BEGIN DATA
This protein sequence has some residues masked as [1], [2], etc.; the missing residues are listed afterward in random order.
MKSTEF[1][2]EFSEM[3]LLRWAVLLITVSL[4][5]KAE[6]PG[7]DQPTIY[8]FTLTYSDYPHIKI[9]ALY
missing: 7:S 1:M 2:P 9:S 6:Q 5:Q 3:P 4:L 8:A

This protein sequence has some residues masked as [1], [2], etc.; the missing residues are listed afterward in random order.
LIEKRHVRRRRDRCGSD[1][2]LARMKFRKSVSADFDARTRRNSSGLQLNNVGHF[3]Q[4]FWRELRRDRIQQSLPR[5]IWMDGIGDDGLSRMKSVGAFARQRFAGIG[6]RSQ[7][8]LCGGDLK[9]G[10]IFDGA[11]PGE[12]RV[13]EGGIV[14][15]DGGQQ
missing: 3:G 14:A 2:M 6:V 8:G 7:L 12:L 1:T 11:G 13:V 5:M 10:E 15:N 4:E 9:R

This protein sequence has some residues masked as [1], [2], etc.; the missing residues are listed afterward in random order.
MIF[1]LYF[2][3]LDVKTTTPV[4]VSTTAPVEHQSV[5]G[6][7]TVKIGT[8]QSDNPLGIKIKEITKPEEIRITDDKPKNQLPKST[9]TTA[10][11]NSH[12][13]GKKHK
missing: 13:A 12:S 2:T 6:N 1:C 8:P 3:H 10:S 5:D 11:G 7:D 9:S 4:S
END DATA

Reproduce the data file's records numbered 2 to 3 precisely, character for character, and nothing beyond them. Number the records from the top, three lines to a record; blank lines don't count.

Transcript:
This protein sequence has some residues masked as [1], [2], etc.; the missing residues are listed afterward in random order.
LIEKRHVRRRRDRCGSD[1][2]LARMKFRKSVSADFDARTRRNSSGLQLNNVGHF[3]Q[4]FWRELRRDRIQQSLPR[5]IWMDGIGDDGLSRMKSVGAFARQRFAGIG[6]RSQ[7][8]LCGGDLK[9]G[10]IFDGA[11]PGE[12]RV[13]EGGIV[14][15]DGGQQ
missing: 3:G 14:A 2:M 6:V 8:G 7:L 12:L 1:T 11:G 13:V 5:M 10:E 15:N 4:E 9:R

This protein sequence has some residues masked as [1], [2], etc.; the missing residues are listed afterward in random order.
MIF[1]LYF[2][3]LDVKTTTPV[4]VSTTAPVEHQSV[5]G[6][7]TVKIGT[8]QSDNPLGIKIKEITKPEEIRITDDKPKNQLPKST[9]TTA[10][11]NSH[12][13]GKKHK
missing: 13:A 12:S 2:T 6:N 1:C 8:P 3:H 10:S 5:D 11:G 7:D 9:S 4:S